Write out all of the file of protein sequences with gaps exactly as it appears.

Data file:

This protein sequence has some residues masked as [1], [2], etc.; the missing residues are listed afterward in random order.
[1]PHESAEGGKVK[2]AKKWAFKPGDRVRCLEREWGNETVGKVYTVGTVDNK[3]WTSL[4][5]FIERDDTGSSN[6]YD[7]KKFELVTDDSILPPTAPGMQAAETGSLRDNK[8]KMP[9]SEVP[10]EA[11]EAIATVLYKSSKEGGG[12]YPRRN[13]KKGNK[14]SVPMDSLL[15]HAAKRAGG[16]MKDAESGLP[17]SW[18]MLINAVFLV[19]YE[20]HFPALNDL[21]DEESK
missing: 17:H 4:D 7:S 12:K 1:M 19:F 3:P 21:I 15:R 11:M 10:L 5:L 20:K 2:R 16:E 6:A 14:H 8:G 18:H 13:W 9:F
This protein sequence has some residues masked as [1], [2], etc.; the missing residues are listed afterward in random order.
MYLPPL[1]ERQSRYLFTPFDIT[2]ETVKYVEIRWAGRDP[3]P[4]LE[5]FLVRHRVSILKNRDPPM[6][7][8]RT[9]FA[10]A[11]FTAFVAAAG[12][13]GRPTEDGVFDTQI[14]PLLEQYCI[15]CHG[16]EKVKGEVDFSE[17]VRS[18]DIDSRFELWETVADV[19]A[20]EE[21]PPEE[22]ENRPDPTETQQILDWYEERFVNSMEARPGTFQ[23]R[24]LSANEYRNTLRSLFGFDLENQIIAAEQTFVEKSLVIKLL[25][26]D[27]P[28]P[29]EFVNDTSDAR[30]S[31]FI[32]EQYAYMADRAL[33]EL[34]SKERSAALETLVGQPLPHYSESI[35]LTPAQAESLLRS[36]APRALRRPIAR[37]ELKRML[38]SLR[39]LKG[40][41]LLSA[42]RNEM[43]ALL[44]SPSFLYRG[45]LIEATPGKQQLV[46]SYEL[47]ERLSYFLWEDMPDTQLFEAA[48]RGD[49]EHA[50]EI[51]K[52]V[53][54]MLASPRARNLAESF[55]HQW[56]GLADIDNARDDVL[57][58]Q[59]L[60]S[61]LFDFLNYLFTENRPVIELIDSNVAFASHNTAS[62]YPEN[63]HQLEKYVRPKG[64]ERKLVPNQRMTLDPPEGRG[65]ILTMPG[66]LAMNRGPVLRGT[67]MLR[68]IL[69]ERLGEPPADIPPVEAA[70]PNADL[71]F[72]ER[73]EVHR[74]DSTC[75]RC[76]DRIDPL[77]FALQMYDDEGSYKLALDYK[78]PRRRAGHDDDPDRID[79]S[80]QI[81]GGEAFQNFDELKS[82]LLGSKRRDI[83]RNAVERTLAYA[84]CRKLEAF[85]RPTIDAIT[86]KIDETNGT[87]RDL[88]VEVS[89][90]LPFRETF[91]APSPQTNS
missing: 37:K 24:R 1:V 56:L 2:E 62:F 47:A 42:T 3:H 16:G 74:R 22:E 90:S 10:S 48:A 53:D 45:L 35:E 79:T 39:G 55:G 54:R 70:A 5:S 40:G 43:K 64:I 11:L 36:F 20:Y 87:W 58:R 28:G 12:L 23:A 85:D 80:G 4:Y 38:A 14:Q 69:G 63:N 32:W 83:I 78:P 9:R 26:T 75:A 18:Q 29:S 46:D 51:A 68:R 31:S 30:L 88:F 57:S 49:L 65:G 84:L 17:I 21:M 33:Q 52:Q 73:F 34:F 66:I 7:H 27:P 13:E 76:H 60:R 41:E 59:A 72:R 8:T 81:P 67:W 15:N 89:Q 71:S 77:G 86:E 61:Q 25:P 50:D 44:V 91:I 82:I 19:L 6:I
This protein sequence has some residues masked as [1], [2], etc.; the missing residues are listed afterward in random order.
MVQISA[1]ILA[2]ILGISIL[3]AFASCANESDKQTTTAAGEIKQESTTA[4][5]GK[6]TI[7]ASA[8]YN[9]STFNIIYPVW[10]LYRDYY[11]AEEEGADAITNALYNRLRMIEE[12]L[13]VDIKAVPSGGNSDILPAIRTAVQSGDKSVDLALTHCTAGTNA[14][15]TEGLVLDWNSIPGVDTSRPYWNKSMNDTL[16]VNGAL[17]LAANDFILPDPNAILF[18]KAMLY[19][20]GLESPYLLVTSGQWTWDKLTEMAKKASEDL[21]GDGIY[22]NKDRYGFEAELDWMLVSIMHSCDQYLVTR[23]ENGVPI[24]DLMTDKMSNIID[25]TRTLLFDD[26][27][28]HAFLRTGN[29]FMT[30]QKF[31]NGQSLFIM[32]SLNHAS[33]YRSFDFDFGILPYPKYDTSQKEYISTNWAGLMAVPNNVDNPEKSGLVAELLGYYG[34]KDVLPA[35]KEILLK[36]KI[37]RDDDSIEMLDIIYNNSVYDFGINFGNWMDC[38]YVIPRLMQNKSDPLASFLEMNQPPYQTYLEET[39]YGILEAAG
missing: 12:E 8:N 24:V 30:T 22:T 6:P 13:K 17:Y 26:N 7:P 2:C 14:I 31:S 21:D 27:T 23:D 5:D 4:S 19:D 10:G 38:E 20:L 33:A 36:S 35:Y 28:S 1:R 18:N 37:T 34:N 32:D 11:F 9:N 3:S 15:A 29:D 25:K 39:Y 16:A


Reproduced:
This protein sequence has some residues masked as [1], [2], etc.; the missing residues are listed afterward in random order.
[1]PHESAEGGKVK[2]AKKWAFKPGDRVRCLEREWGNETVGKVYTVGTVDNK[3]WTSL[4][5]FIERDDTGSSN[6]YD[7]KKFELVTDDSILPPTAPGMQAAETGSLRDNK[8]KMP[9]SEVP[10]EA[11]EAIATVLYKSSKEGGG[12]YPRRN[13]KKGNK[14]SVPMDSLL[15]HAAKRAGG[16]MKDAESGLP[17]SW[18]MLINAVFLV[19]YE[20]HFPALNDL[21]DEESK
missing: 17:H 4:D 7:S 12:K 1:M 19:F 3:P 21:I 15:R 11:M 10:L 5:L 20:K 2:R 16:E 6:A 14:H 8:G 18:H 13:W 9:F
This protein sequence has some residues masked as [1], [2], etc.; the missing residues are listed afterward in random order.
MYLPPL[1]ERQSRYLFTPFDIT[2]ETVKYVEIRWAGRDP[3]P[4]LE[5]FLVRHRVSILKNRDPPM[6][7][8]RT[9]FA[10]A[11]FTAFVAAAG[12][13]GRPTEDGVFDTQI[14]PLLEQYCI[15]CHG[16]EKVKGEVDFSE[17]VRS[18]DIDSRFELWETVADV[19]A[20]EE[21]PPEE[22]ENRPDPTETQQILDWYEERFVNSMEARPGTFQ[23]R[24]LSANEYRNTLRSLFGFDLENQIIAAEQTFVEKSLVIKLL[25][26]D[27]P[28]P[29]EFVNDTSDAR[30]S[31]FI[32]EQYAYMADRAL[33]EL[34]SKERSAALETLVGQPLPHYSESI[35]LTPAQAESLLRS[36]APRALRRPIAR[37]ELKRML[38]SLR[39]LKG[40][41]LLSA[42]RNEM[43]ALL[44]SPSFLYRG[45]LIEATPGKQQLV[46]SYEL[47]ERLSYFLWEDMPDTQLFEAA[48]RGD[49]EHA[50]EI[51]K[52]V[53][54]MLASPRARNLAESF[55]HQW[56]GLADIDNARDDVL[57][58]Q[59]L[60]S[61]LFDFLNYLFTENRPVIELIDSNVAFASHNTAS[62]YPEN[63]HQLEKYVRPKG[64]ERKLVPNQRMTLDPPEGRG[65]ILTMPG[66]LAMNRGPVLRGT[67]MLR[68]IL[69]ERLGEPPADIPPVEAA[70]PNADL[71]F[72]ER[73]EVHR[74]DSTC[75]RC[76]DRIDPL[77]FALQMYDDEGSYKLALDYK[78]PRRRAGHDDDPDRID[79]S[80]QI[81]GGEAFQNFDELKS[82]LLGSKRRDI[83]RNAVERTLAYA[84]CRKLEAF[85]RPTIDAIT[86]KIDETNGT[87]RDL[88]VEVS[89][90]LPFRETF[91]APSPQTNS
missing: 37:K 24:R 1:V 56:L 2:E 62:F 47:A 42:T 3:H 16:G 74:R 22:E 90:S 10:S 48:A 53:D 45:L 35:E 79:T 39:G 55:G 54:R 70:A 5:S 40:G 43:K 64:I 11:L 36:F 20:Y 87:W 58:R 28:G 12:L 23:A 85:D 80:G 4:Y 38:A 14:Q 69:G 63:N 32:W 83:I 78:P 9:R 26:T 75:A 18:Q 29:S 46:D 51:A 68:R 31:S 30:L 88:F 57:S 49:L 65:G 84:L 17:I 21:M 33:Q 52:Q 73:F 34:F 66:I 7:H 27:P 13:E 76:H 60:R 41:E 59:A 72:R 8:T 81:P 67:W 15:N 89:Q 71:S 77:G 86:E 61:Q 25:P 50:D 44:V 91:I 82:I 19:L 6:I
This protein sequence has some residues masked as [1], [2], etc.; the missing residues are listed afterward in random order.
MVQISA[1]ILA[2]ILGISIL[3]AFASCANESDKQTTTAAGEIKQESTTA[4][5]GK[6]TI[7]ASA[8]YN[9]STFNIIYPVW[10]LYRDYY[11]AEEEGADAITNALYNRLRMIEE[12]L[13]VDIKAVPSGGNSDILPAIRTAVQSGDKSVDLALTHCTAGTNA[14][15]TEGLVLDWNSIPGVDTSRPYWNKSMNDTL[16]VNGAL[17]LAANDFILPDPNAILF[18]KAMLY[19][20]GLESPYLLVTSGQWTWDKLTEMAKKASEDL[21]GDGIY[22]NKDRYGFEAELDWMLVSIMHSCDQYLVTR[23]ENGVPI[24]DLMTDKMSNIID[25]TRTLLFDD[26][27][28]HAFLRTGN[29]FMT[30]QKF[31]NGQSLFIM[32]SLNHAS[33]YRSFDFDFGILPYPKYDTSQKEYISTNWAGLMAVPNNVDNPEKSGLVAELLGYYG[34]KDVLPA[35]KEILLK[36]KI[37]RDDDSIEMLDIIYNNSVYDFGINFGNWMDC[38]YVIPRLMQNKSDPLASFLEMNQPPYQTYLEET[39]YGILEAAG
missing: 12:E 8:N 24:V 30:T 22:T 6:P 13:K 17:Y 26:N 7:P 2:C 14:I 31:S 21:D 27:T 23:D 5:D 4:S 19:D 10:G 38:E 20:L 33:A 36:S 35:Y 28:S 1:R 18:N 37:T 34:N 32:D 11:F 9:N 3:S 15:A 29:D 25:K 39:Y 16:A